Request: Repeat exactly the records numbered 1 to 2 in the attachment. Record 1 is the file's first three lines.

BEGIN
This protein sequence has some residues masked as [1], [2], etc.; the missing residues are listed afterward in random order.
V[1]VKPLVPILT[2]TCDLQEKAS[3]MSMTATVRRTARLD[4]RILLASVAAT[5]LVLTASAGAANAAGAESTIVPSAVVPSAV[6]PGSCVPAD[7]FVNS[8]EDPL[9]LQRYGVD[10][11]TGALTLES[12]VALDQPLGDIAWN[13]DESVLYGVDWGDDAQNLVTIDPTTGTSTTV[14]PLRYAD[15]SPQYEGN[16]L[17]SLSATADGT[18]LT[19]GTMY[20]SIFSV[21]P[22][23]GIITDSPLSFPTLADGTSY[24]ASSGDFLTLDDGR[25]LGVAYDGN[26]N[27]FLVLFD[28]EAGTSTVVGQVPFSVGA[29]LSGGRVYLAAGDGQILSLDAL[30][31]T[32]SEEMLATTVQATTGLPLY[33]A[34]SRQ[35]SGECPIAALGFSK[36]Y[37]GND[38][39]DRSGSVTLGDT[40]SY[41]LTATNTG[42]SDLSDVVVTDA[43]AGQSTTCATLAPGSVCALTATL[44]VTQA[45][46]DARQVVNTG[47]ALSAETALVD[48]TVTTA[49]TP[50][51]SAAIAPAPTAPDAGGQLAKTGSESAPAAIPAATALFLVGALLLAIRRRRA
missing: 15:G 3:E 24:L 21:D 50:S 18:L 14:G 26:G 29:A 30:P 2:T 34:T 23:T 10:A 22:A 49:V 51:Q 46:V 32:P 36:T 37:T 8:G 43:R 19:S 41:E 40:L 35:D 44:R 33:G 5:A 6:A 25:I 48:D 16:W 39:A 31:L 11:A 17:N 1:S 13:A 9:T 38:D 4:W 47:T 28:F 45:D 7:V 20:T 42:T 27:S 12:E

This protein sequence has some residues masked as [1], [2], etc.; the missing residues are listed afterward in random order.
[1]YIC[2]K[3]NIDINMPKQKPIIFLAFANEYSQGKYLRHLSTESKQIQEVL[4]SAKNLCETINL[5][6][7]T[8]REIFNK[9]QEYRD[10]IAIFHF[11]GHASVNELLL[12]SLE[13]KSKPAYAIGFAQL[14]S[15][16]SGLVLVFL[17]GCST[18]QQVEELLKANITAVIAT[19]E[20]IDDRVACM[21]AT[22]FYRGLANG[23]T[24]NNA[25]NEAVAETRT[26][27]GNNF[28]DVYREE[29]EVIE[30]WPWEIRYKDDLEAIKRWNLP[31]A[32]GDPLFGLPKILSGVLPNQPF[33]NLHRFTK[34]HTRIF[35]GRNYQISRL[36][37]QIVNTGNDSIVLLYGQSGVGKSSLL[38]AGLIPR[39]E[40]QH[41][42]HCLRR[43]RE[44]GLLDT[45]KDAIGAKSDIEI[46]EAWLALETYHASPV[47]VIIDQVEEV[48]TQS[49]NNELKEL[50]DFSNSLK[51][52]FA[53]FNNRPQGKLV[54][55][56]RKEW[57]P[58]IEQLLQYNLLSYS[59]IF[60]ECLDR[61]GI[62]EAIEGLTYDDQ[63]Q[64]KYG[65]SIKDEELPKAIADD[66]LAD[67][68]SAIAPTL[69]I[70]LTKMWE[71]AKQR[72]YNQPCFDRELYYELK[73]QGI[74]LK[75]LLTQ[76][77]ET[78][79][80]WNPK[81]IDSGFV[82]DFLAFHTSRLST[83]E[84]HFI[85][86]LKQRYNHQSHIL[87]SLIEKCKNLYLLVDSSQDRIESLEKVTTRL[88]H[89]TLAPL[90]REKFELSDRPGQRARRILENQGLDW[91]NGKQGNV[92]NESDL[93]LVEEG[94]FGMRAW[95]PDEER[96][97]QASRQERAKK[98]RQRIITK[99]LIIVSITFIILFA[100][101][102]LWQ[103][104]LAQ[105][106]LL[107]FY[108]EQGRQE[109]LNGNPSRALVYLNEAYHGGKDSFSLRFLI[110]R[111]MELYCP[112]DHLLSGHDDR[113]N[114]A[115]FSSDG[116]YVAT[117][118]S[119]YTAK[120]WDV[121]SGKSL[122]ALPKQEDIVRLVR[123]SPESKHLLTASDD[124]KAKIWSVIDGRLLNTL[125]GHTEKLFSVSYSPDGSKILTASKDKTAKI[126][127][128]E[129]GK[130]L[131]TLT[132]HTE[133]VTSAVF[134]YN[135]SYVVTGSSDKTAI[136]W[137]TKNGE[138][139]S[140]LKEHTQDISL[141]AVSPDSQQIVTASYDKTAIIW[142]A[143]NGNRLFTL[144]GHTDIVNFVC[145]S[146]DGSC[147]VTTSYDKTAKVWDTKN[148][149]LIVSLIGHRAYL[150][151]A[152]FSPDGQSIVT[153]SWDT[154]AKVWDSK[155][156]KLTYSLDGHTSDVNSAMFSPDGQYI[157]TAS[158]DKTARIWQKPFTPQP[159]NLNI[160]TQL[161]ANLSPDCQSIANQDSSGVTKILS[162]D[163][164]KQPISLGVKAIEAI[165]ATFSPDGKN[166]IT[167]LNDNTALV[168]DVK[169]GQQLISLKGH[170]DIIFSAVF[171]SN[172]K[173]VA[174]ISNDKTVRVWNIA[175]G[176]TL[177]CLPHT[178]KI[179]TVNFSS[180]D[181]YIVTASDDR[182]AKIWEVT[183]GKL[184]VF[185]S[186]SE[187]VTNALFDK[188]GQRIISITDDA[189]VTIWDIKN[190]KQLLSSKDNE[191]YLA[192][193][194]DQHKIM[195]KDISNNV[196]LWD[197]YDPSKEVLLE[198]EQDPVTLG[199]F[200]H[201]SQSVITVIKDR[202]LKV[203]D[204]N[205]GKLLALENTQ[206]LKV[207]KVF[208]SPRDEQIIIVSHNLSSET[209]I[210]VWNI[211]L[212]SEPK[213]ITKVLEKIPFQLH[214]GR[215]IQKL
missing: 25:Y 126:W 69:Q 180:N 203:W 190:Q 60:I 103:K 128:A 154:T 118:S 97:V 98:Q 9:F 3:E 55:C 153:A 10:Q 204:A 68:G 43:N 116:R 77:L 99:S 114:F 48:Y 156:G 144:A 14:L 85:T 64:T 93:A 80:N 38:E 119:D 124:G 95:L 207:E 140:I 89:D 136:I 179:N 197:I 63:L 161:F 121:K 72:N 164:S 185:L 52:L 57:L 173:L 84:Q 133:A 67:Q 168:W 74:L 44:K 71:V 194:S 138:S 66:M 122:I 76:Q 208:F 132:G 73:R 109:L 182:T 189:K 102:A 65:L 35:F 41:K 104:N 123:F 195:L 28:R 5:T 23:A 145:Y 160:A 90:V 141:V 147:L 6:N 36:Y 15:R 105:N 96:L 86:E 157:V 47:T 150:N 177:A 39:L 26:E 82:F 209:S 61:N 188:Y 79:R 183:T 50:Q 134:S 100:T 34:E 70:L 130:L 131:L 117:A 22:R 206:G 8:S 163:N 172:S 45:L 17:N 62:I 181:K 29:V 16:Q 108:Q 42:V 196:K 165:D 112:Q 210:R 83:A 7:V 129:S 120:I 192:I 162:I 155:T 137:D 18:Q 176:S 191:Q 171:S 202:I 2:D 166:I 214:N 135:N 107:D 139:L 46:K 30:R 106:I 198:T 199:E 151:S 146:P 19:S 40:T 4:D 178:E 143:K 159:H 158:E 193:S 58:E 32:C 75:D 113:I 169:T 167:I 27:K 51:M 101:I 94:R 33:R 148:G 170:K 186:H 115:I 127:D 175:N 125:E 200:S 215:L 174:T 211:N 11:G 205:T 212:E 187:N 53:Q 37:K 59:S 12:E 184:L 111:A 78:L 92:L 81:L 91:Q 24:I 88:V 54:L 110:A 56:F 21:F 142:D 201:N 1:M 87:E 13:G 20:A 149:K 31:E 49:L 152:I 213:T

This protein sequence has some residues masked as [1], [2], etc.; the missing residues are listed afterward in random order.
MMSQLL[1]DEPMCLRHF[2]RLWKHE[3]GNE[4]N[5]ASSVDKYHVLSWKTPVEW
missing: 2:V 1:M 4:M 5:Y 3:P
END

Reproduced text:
This protein sequence has some residues masked as [1], [2], etc.; the missing residues are listed afterward in random order.
V[1]VKPLVPILT[2]TCDLQEKAS[3]MSMTATVRRTARLD[4]RILLASVAAT[5]LVLTASAGAANAAGAESTIVPSAVVPSAV[6]PGSCVPAD[7]FVNS[8]EDPL[9]LQRYGVD[10][11]TGALTLES[12]VALDQPLGDIAWN[13]DESVLYGVDWGDDAQNLVTIDPTTGTSTTV[14]PLRYAD[15]SPQYEGN[16]L[17]SLSATADGT[18]LT[19]GTMY[20]SIFSV[21]P[22][23]GIITDSPLSFPTLADGTSY[24]ASSGDFLTLDDGR[25]LGVAYDGN[26]N[27]FLVLFD[28]EAGTSTVVGQVPFSVGA[29]LSGGRVYLAAGDGQILSLDAL[30][31]T[32]SEEMLATTVQATTGLPLY[33]A[34]SRQ[35]SGECPIAALGFSK[36]Y[37]GND[38][39]DRSGSVTLGDT[40]SY[41]LTATNTG[42]SDLSDVVVTDA[43]AGQSTTCATLAPGSVCALTATL[44]VTQA[45][46]DARQVVNTG[47]ALSAETALVD[48]TVTTA[49]TP[50][51]SAAIAPAPTAPDAGGQLAKTGSESAPAAIPAATALFLVGALLLAIRRRRA
missing: 15:G 3:E 24:L 21:D 50:S 18:L 14:G 26:G 29:A 30:P 2:T 34:T 23:T 10:A 22:A 49:V 51:Q 46:V 32:P 36:T 37:T 8:G 43:R 19:S 41:E 40:L 35:D 44:R 33:G 5:A 6:A 25:I 48:D 16:W 39:A 31:L 11:A 17:N 1:S 13:A 9:T 38:D 4:W 47:T 28:F 45:D 7:V 20:T 42:T 27:S 12:E

This protein sequence has some residues masked as [1], [2], etc.; the missing residues are listed afterward in random order.
[1]YIC[2]K[3]NIDINMPKQKPIIFLAFANEYSQGKYLRHLSTESKQIQEVL[4]SAKNLCETINL[5][6][7]T[8]REIFNK[9]QEYRD[10]IAIFHF[11]GHASVNELLL[12]SLE[13]KSKPAYAIGFAQL[14]S[15][16]SGLVLVFL[17]GCST[18]QQVEELLKANITAVIAT[19]E[20]IDDRVACM[21]AT[22]FYRGLANG[23]T[24]NNA[25]NEAVAETRT[26][27]GNNF[28]DVYREE[29]EVIE[30]WPWEIRYKDDLEAIKRWNLP[31]A[32]GDPLFGLPKILSGVLPNQPF[33]NLHRFTK[34]HTRIF[35]GRNYQISRL[36][37]QIVNTGNDSIVLLYGQSGVGKSSLL[38]AGLIPR[39]E[40]QH[41][42]HCLRR[43]RE[44]GLLDT[45]KDAIGAKSDIEI[46]EAWLALETYHASPV[47]VIIDQVEEV[48]TQS[49]NNELKEL[50]DFSNSLK[51][52]FA[53]FNNRPQGKLV[54][55][56]RKEW[57]P[58]IEQLLQYNLLSYS[59]IF[60]ECLDR[61]GI[62]EAIEGLTYDDQ[63]Q[64]KYG[65]SIKDEELPKAIADD[66]LAD[67][68]SAIAPTL[69]I[70]LTKMWE[71]AKQR[72]YNQPCFDRELYYELK[73]QGI[74]LK[75]LLTQ[76][77]ET[78][79][80]WNPK[81]IDSGFV[82]DFLAFHTSRLST[83]E[84]HFI[85][86]LKQRYNHQSHIL[87]SLIEKCKNLYLLVDSSQDRIESLEKVTTRL[88]H[89]TLAPL[90]REKFELSDRPGQRARRILENQGLDW[91]NGKQGNV[92]NESDL[93]LVEEG[94]FGMRAW[95]PDEER[96][97]QASRQERAKK[98]RQRIITK[99]LIIVSITFIILFA[100][101][102]LWQ[103][104]LAQ[105][106]LL[107]FY[108]EQGRQE[109]LNGNPSRALVYLNEAYHGGKDSFSLRFLI[110]R[111]MELYCP[112]DHLLSGHDDR[113]N[114]A[115]FSSDG[116]YVAT[117][118]S[119]YTAK[120]WDV[121]SGKSL[122]ALPKQEDIVRLVR[123]SPESKHLLTASDD[124]KAKIWSVIDGRLLNTL[125]GHTEKLFSVSYSPDGSKILTASKDKTAKI[126][127][128]E[129]GK[130]L[131]TLT[132]HTE[133]VTSAVF[134]YN[135]SYVVTGSSDKTAI[136]W[137]TKNGE[138][139]S[140]LKEHTQDISL[141]AVSPDSQQIVTASYDKTAIIW[142]A[143]NGNRLFTL[144]GHTDIVNFVC[145]S[146]DGSC[147]VTTSYDKTAKVWDTKN[148][149]LIVSLIGHRAYL[150][151]A[152]FSPDGQSIVT[153]SWDT[154]AKVWDSK[155][156]KLTYSLDGHTSDVNSAMFSPDGQYI[157]TAS[158]DKTARIWQKPFTPQP[159]NLNI[160]TQL[161]ANLSPDCQSIANQDSSGVTKILS[162]D[163][164]KQPISLGVKAIEAI[165]ATFSPDGKN[166]IT[167]LNDNTALV[168]DVK[169]GQQLISLKGH[170]DIIFSAVF[171]SN[172]K[173]VA[174]ISNDKTVRVWNIA[175]G[176]TL[177]CLPHT[178]KI[179]TVNFSS[180]D[181]YIVTASDDR[182]AKIWEVT[183]GKL[184]VF[185]S[186]SE[187]VTNALFDK[188]GQRIISITDDA[189]VTIWDIKN[190]KQLLSSKDNE[191]YLA[192][193][194]DQHKIM[195]KDISNNV[196]LWD[197]YDPSKEVLLE[198]EQDPVTLG[199]F[200]H[201]SQSVITVIKDR[202]LKV[203]D[204]N[205]GKLLALENTQ[206]LKV[207]KVF[208]SPRDEQIIIVSHNLSSET[209]I[210]VWNI[211]L[212]SEPK[213]ITKVLEKIPFQLH[214]GR[215]IQKL
missing: 25:Y 126:W 69:Q 180:N 203:W 190:Q 60:I 103:K 128:A 154:T 118:S 97:V 98:Q 9:F 3:E 55:C 153:A 10:Q 204:A 68:G 43:N 116:R 77:L 99:S 114:F 48:Y 156:G 144:A 14:L 85:T 64:T 93:A 80:N 38:E 119:D 124:G 95:L 207:E 140:I 89:D 136:I 179:N 197:I 63:L 161:F 121:K 72:N 164:S 185:L 52:L 57:L 173:L 84:Q 133:A 67:Q 168:W 74:L 44:K 71:V 194:S 138:S 66:M 122:I 76:Q 208:F 132:G 73:R 109:L 182:T 189:K 102:A 65:L 35:F 41:K 104:N 123:F 195:L 28:R 5:T 23:A 145:Y 160:A 90:V 141:V 147:L 6:N 36:Y 15:R 105:N 96:L 86:E 157:V 47:T 150:N 177:A 39:L 26:E 82:F 209:S 61:N 188:Y 79:R 183:T 50:Q 134:S 100:T 34:E 70:L 130:L 131:L 117:A 22:R 206:G 8:S 163:N 172:S 45:L 17:N 62:I 181:K 29:V 16:Q 108:Q 42:V 196:K 165:D 112:Q 210:R 83:A 7:V 129:S 120:I 192:I 162:I 155:T 137:D 18:Q 176:S 191:Q 171:S 202:I 2:D 166:I 214:N 135:N 107:D 139:L 46:K 30:R 106:I 198:T 199:E 151:S 146:P 19:S 40:T 4:D 178:E 143:K 159:H 158:E 193:S 58:E 32:C 75:D 113:I 169:T 167:I 27:K 51:M 101:I 94:R 33:R 148:G 170:K 186:H 115:I 127:D 175:N 125:E 200:S 215:L 174:T 211:N 11:G 205:T 212:E 187:N 53:Q 37:K 59:S 12:E 184:L 111:A 78:L 92:L 81:L 91:Q 24:I 88:V 54:L 110:A 56:F 21:F 142:D 201:N 1:M 87:E 13:G 20:A 149:K 31:E 49:L 152:I 213:T